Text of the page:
NASA announces the launch of two missions to Venus: Davinci + and Veritas. The Italian Space Agency also participates in the latter, which will have the objective of revealing the internal functioning of the planet, and among the members of the scientific team is Gaetano Di Achille, researcher at the National Institute of Astrophysics in Teramo
Italy also flies to Venus. By 2030, NASA’s Veritas (Venus Emissivity, Radio Science, InSar, Topography, and Spectroscopy) mission will set out for Venus to uncover the inner workings of Earth’s mysterious twin planet.
The announcement was released by NASA President Bill Nelson , who also announced the launch of a second mission, called Davinci + , which will start as Veritas with Venus target. Both are part of NASA’s Discovery Program and are managed by the Jet Propulsion Laboratory, in California.
Italy participates in the Veritas mission through a partnership collaboration between the Italian Space Agency and Jet Propulsion Laboratory, which has assigned to our country the responsibility for the development and construction of three on-board instruments: the Idst transponder (Integrated Deep Space Transponder) , necessary to ensure communications and to perform radio science experiments useful for understanding the gravity of the planet, the radiofrequency part of the Visar (Venus Interferometric Synthetic Aperture Radar), useful for studying the morphology of the planet and the phenomena of volcanism, and ‘ antenna Hga (High-Gain Antenna).
“Since Veritas”, says Barbara Negri , head of the Italian Space Agency of the Human Flight and Scientific Experimentation Unit, “will investigate the geological history of the planet closest to Earth, mapping its surface to study processes such as tectonics o volcanism, and given the Italian contribution described above, we can say with certainty that Italy will contribute in a determined way to the main scientific themes of the mission, without neglecting the technological contribution of the parts of our responsibility that have been identified thanks to the experience gained on other collaborations with Jpl such as Cassini and Juno ».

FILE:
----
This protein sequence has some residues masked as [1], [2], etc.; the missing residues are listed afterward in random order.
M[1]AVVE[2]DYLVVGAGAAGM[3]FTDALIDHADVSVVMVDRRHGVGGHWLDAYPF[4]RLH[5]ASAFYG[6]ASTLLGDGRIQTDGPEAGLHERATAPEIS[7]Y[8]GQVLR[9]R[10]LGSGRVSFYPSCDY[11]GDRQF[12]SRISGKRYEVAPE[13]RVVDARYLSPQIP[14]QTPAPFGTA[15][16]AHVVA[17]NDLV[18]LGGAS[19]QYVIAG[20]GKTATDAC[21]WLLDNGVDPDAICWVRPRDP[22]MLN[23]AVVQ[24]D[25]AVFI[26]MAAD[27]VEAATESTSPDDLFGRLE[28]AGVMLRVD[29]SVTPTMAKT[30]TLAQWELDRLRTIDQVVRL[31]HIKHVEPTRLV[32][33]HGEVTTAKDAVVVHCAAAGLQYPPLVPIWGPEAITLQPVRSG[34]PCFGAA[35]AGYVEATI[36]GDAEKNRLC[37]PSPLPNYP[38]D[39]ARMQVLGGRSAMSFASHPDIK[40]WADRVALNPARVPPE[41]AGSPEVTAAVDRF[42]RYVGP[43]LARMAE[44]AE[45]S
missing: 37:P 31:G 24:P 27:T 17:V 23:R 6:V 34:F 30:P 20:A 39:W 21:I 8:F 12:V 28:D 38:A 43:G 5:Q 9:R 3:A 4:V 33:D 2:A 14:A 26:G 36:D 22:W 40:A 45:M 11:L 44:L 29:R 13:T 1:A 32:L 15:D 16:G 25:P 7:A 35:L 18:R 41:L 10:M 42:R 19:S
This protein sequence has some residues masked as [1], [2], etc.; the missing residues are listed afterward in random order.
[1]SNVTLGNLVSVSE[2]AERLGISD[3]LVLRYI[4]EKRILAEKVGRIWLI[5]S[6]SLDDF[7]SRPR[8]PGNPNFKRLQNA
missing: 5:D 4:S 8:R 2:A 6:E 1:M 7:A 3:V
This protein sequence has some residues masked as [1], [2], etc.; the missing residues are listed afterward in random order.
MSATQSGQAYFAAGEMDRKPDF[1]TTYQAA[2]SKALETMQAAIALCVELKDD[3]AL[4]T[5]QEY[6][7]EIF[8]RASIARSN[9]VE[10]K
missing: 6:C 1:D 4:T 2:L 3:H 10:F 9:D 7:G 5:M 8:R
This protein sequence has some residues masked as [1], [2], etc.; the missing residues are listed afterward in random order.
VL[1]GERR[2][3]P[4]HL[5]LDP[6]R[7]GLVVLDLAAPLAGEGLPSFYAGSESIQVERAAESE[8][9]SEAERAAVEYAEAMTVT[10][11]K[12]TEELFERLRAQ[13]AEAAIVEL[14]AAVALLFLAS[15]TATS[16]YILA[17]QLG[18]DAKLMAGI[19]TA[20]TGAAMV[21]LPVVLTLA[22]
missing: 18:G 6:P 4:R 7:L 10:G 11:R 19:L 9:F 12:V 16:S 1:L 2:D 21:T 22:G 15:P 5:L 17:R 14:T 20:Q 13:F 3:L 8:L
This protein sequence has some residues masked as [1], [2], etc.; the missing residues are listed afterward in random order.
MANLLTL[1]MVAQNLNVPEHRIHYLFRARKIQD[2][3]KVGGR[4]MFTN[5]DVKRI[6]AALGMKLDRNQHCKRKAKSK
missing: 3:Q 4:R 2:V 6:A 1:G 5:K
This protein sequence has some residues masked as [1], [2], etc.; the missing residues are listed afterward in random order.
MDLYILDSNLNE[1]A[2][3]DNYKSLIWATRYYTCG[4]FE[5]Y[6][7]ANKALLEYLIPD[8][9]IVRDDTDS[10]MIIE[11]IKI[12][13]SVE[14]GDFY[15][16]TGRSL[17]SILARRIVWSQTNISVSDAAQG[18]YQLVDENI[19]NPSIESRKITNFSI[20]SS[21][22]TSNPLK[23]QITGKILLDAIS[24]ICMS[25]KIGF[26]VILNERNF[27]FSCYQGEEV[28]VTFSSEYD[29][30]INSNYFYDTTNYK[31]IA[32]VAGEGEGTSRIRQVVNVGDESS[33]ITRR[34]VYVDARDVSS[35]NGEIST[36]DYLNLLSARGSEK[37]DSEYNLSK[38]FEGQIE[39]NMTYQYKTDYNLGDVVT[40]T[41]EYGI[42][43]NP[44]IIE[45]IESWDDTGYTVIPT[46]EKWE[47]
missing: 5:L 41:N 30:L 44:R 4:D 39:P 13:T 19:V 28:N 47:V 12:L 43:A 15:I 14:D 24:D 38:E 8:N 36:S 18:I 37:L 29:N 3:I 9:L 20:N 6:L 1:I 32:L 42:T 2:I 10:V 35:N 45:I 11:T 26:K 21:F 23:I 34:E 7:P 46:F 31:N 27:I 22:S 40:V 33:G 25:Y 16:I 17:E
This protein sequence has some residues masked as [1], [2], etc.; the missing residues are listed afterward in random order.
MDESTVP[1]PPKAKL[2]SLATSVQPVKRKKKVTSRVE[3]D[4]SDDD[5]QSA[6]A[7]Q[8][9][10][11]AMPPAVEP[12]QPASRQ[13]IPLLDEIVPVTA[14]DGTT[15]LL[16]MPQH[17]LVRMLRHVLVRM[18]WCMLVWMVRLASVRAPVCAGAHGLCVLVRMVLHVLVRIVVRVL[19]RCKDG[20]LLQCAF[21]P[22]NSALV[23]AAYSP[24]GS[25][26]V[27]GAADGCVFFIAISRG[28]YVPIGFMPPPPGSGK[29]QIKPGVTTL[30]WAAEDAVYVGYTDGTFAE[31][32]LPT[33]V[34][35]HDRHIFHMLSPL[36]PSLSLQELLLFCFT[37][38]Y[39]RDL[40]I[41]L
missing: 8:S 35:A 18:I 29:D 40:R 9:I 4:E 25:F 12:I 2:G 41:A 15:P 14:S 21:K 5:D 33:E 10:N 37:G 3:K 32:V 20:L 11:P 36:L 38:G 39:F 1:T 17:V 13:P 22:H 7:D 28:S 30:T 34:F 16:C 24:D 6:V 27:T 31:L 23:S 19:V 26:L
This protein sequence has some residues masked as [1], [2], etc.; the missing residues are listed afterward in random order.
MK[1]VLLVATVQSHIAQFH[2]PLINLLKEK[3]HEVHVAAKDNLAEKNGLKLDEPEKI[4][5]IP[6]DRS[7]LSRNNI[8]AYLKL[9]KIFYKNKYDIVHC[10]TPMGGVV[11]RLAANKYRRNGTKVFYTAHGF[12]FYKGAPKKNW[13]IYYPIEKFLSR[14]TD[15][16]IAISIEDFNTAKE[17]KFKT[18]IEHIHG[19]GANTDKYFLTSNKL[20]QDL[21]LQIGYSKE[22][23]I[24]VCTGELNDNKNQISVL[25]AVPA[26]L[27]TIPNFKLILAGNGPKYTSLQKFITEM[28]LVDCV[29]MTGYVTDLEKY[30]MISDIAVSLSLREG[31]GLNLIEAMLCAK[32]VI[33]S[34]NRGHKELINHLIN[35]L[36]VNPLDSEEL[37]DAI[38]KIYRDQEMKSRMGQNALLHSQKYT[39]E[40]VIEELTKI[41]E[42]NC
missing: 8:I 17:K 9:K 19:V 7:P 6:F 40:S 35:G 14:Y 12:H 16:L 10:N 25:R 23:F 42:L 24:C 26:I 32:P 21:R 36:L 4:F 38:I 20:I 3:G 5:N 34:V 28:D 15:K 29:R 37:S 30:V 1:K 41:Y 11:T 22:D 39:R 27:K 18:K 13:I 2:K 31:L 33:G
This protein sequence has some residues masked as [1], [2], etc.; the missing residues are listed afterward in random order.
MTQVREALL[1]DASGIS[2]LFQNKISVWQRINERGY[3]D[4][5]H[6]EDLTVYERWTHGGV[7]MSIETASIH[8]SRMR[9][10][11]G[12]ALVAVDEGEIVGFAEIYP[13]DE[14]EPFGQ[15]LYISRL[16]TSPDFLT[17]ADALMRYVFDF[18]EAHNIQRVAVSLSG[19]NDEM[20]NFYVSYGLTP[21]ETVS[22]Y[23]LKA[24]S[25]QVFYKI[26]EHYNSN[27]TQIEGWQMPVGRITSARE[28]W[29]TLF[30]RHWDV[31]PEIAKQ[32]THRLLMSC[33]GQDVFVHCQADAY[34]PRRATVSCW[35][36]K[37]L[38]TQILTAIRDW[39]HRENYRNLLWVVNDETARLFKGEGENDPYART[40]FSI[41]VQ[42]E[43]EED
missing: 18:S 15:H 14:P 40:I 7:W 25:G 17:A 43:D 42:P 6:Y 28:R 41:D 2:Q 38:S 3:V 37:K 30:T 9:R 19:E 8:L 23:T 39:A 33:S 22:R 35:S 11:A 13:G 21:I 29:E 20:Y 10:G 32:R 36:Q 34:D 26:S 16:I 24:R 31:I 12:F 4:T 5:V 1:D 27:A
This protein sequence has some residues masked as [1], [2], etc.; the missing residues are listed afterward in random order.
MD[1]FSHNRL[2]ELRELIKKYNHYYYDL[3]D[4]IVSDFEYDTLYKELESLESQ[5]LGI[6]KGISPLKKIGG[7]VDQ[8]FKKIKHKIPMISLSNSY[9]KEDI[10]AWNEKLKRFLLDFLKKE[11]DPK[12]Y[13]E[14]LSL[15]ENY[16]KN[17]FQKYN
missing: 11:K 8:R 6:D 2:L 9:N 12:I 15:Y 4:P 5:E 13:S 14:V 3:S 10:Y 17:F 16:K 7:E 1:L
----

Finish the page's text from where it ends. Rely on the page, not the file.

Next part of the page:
“This will be a unique opportunity to study the geological activity of the planet and verify if Venus is currently active”, comments Gaetano Di Achille , researcher at the National Institute of Astrophysics in Teramo, co-investigator of the mission and expert in planetary geology. . “The instrumentation on board will allow us to have an unprecedented vision of the planet and its variations that have occurred since the visit of the latest missions, Magellan of NASA and Venus Express of ESA”.
The mission could also provide new data on the evolution of our planet, helping us better understand the rocky planets orbiting other stars.
Featured image: Artist’s impression of active volcanoes on Venus, depicting a subduction zone in which the crust in the foreground plunges into the interior of the planet. Credits: Nasa / Jpl-Caltech / Peter Rubin
Provided by INAF